—Wide World Pholo
Lee Pressman as he arrived for questioning
during closed hearing in 1948. A former government lawyer, he was secretary of the
Wallace third party platform committee.
ity arrange-in,-nts as the closed shop had
been in force for twenty to thirty years
when they were outlawed by the Taft-
Hartley Act. And in many cases, union-
shop and closed-shop agreements have
been championed by employers, as well
as by unions.
Many employers, as well as students
of industrial relations, agree lhal closed-
shop or union-shop agreements contribute tee responsible unionism and result
in benefits to management.
Responsible unionism can develop
onlv to the extent that the union feels
see-,ire-, lhal ils peesilieni is not being
altaeked or undermined.
Under closed-shop it union-shop conditions lln- union is not compelled to
spend its major efforts mi continuous
organizing drives within Ihe plant. The
union under such conditions can concentrate ils attention on collective bargaining and cooperate wilh management for tin- mutual benefit of the
workers and lhe company.
Instead eef a national policy thai would
permit unions and employers to negotiate union-security provisions freely,
the Taft-Hartley law permits arrangements for union security anil then authorizes lhe stales lo outlaw these- pin
CALLS FOR NATIONAL POLICY
If "right-to-work" laws were adopted
by all the stales, there could be forty-
nine different laws affecting union security: the federal law and forty-eight state
laws. Yet union security is an issue thai
clearly e-alls for a national policy, since
labor-management relations are coil-
line leel will, national firms that buy and
sell in the national market and operate
establishments in several states.
Consider lhe disruption of industrial
relations created by "right-to-work" laws
as they affect union-management relationships in multiplanl firms. The union
and lln- company negotiate a master
agreemenl covering all the firm's establishments. Both parties agree to a union-
security provision, lint if one of the
plants is in a "right-to-work' state, the
union-security provision is inoperative
in that state.
A multiplanl company mav operate
under a union-shop pr.ev isieen in il- New
York. Michigan, Ohio, and Illinois
plants. But in its Texas, Alabama, and
Virginia plants, all forms of union security an- outlawed by state legislation.
A national economy requires national
economic [>,>1 i< i,—. To atomize collective
bargaining through the Taft-Hartley \< i
and state "right-to-work" laws is tee resin,in trade nnieens a,,,] business firms
from functioning properly within a national e-eieneimv elependenl on interstate
commerce anel multiplanl companies.
The selection of union scairitv lee,
spce-ial restrictions under a eombimilion
'•I federal and state lave a is an obv ions
attempt to undermine collective bargain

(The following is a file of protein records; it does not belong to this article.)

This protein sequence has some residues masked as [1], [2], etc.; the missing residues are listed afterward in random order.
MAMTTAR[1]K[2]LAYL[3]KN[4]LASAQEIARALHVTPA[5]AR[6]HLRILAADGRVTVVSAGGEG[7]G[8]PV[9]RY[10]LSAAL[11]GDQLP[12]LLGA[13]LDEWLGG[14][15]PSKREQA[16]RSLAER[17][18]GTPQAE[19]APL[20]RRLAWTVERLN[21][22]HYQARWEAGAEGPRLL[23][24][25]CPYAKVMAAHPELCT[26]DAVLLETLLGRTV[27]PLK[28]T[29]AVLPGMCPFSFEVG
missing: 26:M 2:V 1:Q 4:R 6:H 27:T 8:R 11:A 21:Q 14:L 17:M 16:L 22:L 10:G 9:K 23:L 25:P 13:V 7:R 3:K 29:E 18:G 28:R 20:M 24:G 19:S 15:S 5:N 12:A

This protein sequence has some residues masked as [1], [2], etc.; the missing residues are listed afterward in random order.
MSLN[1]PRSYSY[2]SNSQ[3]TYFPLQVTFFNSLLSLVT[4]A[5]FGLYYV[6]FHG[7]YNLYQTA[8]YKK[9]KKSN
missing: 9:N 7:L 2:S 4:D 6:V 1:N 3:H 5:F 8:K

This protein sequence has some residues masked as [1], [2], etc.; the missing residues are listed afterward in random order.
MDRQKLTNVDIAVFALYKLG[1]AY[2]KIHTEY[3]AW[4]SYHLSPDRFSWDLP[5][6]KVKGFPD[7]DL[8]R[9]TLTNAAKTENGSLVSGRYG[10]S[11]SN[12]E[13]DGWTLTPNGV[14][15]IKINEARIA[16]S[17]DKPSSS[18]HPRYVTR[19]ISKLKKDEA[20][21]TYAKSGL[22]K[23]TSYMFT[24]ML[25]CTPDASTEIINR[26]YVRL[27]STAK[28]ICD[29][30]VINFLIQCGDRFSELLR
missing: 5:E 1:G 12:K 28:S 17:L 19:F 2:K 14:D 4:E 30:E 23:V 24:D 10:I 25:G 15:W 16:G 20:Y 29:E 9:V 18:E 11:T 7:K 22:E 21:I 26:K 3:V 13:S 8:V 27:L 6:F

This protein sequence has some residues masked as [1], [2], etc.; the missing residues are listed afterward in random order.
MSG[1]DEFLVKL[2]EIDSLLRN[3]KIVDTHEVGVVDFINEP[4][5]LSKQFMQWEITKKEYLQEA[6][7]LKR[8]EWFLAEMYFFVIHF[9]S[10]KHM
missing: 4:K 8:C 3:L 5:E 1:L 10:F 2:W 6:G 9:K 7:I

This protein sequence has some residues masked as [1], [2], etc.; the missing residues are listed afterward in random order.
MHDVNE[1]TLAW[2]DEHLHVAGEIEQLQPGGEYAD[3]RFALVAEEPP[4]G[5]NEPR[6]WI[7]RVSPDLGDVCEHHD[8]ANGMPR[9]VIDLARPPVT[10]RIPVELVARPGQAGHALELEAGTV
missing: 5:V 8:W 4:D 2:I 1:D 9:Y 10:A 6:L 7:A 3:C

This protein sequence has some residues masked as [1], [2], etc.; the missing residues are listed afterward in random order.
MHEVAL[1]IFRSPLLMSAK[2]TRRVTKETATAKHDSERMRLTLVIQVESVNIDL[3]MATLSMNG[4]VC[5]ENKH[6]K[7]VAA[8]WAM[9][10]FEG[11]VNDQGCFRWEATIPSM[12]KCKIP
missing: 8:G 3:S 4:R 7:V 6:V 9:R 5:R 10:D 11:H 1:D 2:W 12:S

ing. This policy on union securiH
clearly stems from an antilabor bias-
regardless of how it is cloaked.
The claims of high principle 9
"right-to-work" laws have no basis i"
fact. These laws have but one sing'1
minded aim: the undermining of iini°"
strength by disrupting effective couw
live- bargaining eiml atomizing industry
That was one side. Now comes the
opposite side — arguments of some
who DO NOT agree with Secretary of Labor Mitchell lhal slate
right-to-work laws do more harm
Tin: best way to defend lhe statj
right-to-work laws is lo explain WW
they were needed. The- best explanation
is a brief review of historical fads. .
In 1935, lhe Wagner Ad wa
to the American public as lhe law win'
would give- labor equality of bargain'";
power wilh industry. Bul thai was "''
lln- real purpose of Lee Pressman, "'
Communisl who drafted the law
Wagner Act was a Communisl mcasllr
Ils purpose was lo make labor uni""
powerful enough lo dictate terms lo jf
government of the United Slates. I''
Communists hoped to capture l'"'
unions and use them al the appropfl
time In spearhead the revolution "'
establish the dictatorship of the Y'"
The country was neel as ripe' I
revolution as the Communists imagi".1''
however, and the real growth of un>',
power did not conic until World War
when Ihe government, controlling
lie-ally all industry, forced most "<■'.'
industrial establishments to negoti'
closed-shop contracts with the '
unions. Literal!) hundreds of thoiisa11'
ol fanners, day laborers, small busing',
men from the South. Southwest and •"',
west, who could m,I gel into the a.^'
gave- up their occupations and moved j
Detroit or the Easl Coasl or lhe "l,
Ceeast to help the war effort by "".',
ing in defense plants. The firsl th*
the) had to ele, there, however, wa*,
join one of the big unions. "'''T,,
they liked it or not. Money was l»*
out ,if their paychecks for initiation > /
and monthly dues. If they protested "a
high-handed tyranny, the unions tffl
remove them from their jobs and I''?/,,
ball tlii-in in the entire industry. " -,
could gel no help from their '
ment, because government was "" ,
union's side. Local and s|„|e ?°v.n<
ments fell thai they could do n"1'1' '
eir were loo timid lo liv . (|
\- World War II came to a close. I
labor leaders saw thai the end '
war mighl also be lhe end of th1''1' ,
prerogatives. The terrible onlbn'" |V
nalieinw iele- strikes and v iolence tl"1
curred righl after World War H I
monopolistic labor's bid for final I"'
FACTS FORUM NEWS, March,